The government takes us at infants. We are returned when we are ten years old. We aren’t supposed to remember anything, but we always remember our parents.
But me? I remember everything. And those aren’t my parents.
I stood at the door of an apartment, well furnished, with a nice, homely look to it. I remember it was cold, with snow falling like glitter. The perfect night, really.
Except for the two strangers standing in the doorway. She was brunette, hair swept over a white sweater and jeans, a genuine smile on her face. He was tall, one arm around her, the other extended to me, offering me safety, welcoming me into the warmth of a home I could call my own.
I almost regretted not knowing them.
I almost wanted to go in.
The guards behind me gave me a little shove towards them, and it was enough for the woman to put her arm over my shoulders, and the man to close the door, shutting out the world I knew for certain, and trapping me into one that was new, perfect, but utterly wrong.
That was seven years ago.
And for seven years, I’ve had the same questions burning in my mind.
Why was I taken? And who are my parents?
My clock beeps at me; 1:23 am, on the dot. I shut it off quickly, rolling out of bed. The first rule of sneaking out of the house- do it when your parents are in a deep sleep. I calculated it last week. If they go to bed around 11pm, factor in an hour until they’re asleep, another hour to go to deep sleep, plus another half hour for safety… They won’t hear a thing.
I make my bed, prop open the window. I unzip my backpack and double check that everything is in there. Extra sweatshirt, socks, gun (stolen from my dad, which he won’t notice until at least next week), and of course, identification. It puts me at age 19 instead of 17; believable, but just old enough to be walking around without suspicion.
I wriggle out of the window into the dark, dropping down to the sidewalk. Cool, but not too cold. I check my watch; thirteen minutes until the next patrol walks by, which means they’re at the subway station coming this way.
I’ve planned to take the subway down to the capital, where they have the best tech in the country, possibly the world. See, if I’m going to find my parents, I’m going to need a certain little thing called facial recognition.
Except I can’t use the one at home; that only takes pictures, and they’ve got to be real good ones too. No, I need something a little more high tech.
The capital has a facial recognition program that can run off memories. Incredibly useful for finding criminals, enforcing justice and all that. But it’s going to help me find my parents. Unfortunately, you have to hold a pretty ridiculous amount of clearance to even be in the same building as it; either that, or have a load of money lying around, neither of which I have. But I do have the floor plan, and I have my brain. Hopefully, that’s good enough.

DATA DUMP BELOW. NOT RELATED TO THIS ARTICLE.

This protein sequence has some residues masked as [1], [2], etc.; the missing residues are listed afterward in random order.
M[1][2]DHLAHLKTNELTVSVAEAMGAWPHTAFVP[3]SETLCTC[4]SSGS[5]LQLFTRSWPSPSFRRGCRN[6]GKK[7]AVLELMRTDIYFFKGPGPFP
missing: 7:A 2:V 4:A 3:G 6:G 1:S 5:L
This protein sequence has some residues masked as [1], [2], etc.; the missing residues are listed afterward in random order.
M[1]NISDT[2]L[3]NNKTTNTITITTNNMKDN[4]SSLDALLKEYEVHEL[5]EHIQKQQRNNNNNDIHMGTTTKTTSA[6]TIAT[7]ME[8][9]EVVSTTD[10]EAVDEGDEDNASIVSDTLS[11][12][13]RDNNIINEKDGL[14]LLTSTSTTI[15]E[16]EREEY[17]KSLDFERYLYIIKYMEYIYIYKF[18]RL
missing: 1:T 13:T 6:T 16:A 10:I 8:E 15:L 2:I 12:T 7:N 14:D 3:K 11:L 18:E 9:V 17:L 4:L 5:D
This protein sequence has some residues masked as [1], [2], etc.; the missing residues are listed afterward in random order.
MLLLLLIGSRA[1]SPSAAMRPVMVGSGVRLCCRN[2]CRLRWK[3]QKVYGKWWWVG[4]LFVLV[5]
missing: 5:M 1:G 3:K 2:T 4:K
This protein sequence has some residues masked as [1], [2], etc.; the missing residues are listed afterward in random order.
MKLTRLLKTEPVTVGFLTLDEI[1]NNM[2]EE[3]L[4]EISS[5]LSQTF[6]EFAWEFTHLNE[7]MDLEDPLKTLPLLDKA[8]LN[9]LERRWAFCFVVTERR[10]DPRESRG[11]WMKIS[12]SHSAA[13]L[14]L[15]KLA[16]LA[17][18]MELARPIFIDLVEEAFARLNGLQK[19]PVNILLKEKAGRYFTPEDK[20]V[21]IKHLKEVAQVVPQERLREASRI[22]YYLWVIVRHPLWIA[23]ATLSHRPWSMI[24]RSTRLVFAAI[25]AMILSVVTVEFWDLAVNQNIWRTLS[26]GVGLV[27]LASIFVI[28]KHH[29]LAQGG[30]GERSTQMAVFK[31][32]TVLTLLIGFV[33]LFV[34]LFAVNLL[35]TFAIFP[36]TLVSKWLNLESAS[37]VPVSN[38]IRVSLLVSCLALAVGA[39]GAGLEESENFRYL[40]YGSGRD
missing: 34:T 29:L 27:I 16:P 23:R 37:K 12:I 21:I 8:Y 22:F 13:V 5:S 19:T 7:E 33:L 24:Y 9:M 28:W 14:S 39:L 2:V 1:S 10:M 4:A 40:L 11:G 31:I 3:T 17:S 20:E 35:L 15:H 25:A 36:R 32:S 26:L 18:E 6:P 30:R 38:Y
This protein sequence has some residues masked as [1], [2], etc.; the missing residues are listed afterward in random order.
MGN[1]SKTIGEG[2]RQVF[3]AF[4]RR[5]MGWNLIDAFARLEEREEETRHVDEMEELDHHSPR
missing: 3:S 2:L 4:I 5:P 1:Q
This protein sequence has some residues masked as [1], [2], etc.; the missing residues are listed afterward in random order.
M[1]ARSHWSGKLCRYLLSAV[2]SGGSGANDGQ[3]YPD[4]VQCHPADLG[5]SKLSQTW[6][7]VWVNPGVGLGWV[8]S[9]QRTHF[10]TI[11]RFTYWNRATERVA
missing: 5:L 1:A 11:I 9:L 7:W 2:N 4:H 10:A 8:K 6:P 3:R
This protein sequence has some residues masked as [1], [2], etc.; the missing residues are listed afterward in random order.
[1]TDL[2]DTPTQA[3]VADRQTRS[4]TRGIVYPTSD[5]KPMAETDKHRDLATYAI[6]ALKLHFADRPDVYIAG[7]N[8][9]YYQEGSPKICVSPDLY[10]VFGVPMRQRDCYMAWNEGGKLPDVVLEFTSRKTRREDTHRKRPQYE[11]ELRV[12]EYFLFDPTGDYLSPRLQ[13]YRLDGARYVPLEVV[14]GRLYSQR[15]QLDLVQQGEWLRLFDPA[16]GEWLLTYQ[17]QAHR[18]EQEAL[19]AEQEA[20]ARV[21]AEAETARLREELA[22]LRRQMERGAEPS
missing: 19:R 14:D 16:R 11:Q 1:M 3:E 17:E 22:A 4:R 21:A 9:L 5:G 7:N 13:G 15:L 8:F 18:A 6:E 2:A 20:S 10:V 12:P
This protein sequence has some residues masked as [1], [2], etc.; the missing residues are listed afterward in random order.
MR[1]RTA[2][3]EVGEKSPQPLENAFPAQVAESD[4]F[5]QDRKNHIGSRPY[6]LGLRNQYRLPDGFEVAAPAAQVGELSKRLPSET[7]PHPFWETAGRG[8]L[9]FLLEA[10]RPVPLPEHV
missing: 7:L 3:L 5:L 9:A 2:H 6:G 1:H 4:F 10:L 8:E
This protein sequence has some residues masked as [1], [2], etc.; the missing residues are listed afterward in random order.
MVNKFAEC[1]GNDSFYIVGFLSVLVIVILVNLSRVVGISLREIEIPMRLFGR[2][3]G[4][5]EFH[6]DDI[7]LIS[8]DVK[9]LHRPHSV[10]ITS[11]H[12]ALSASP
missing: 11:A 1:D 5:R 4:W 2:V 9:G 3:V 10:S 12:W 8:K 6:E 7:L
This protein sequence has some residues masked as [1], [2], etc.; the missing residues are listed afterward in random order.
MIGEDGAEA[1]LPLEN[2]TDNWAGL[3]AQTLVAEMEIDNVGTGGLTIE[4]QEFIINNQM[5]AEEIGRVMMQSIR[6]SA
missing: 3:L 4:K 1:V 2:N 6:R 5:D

I check my watch again; 1:46. The patrol should be a few blocks down, right out of sight. Perfect.
But down the street a door slams. I press myself against the wall, the cool metal seeping through my sweatshirt. No one is supposed to be out this late.
Footsteps. Someone trying to sneak out, by the sound of it.
The patrol stops. Safety’s off.
I silently take out my gun and get ready to fire. I start to aim around the corner…
“Halt!” The patrol guard yells, and I snap back around the corner.
“Why?” A male voice asks tauntingly, with a brashness that’s about to get him killed.
“Who do you think you are? Put that gun down and get on your knees!”
The guards advance on him, and he takes a quick breath in, getting ready to fight back.
I see my chance.
I bolt across the opposite street, heading right for the subway station. If I can make it there, I’m home free-
“Go get the other one!”
What? The other one?
I put on an extra burst of speed as the patrol guard whips around the corner, shooting. I don’t dare waste ammunition, not when I have a chance at outrunning him. I can still hear the other guard in the distance. He’s putting up a good fight. I round the corner, intent on getting to the next building, where I can scale up to the roof.
But I never get there.
A gun comes out of nowhere and suddenly there’s a muzzle in my face and one in my back, holding me there.
I tense. There’s no way out, and I can’t plead innocence, not after running away.
The first guard comes up, bringing a cuffed and struggling young man with him.
“Let’s get these two locked up.” His grip on my arm tightens. “And you’ll find out what the Elector does to rebels.”
Well. This is an issue.
I’m not a rebel.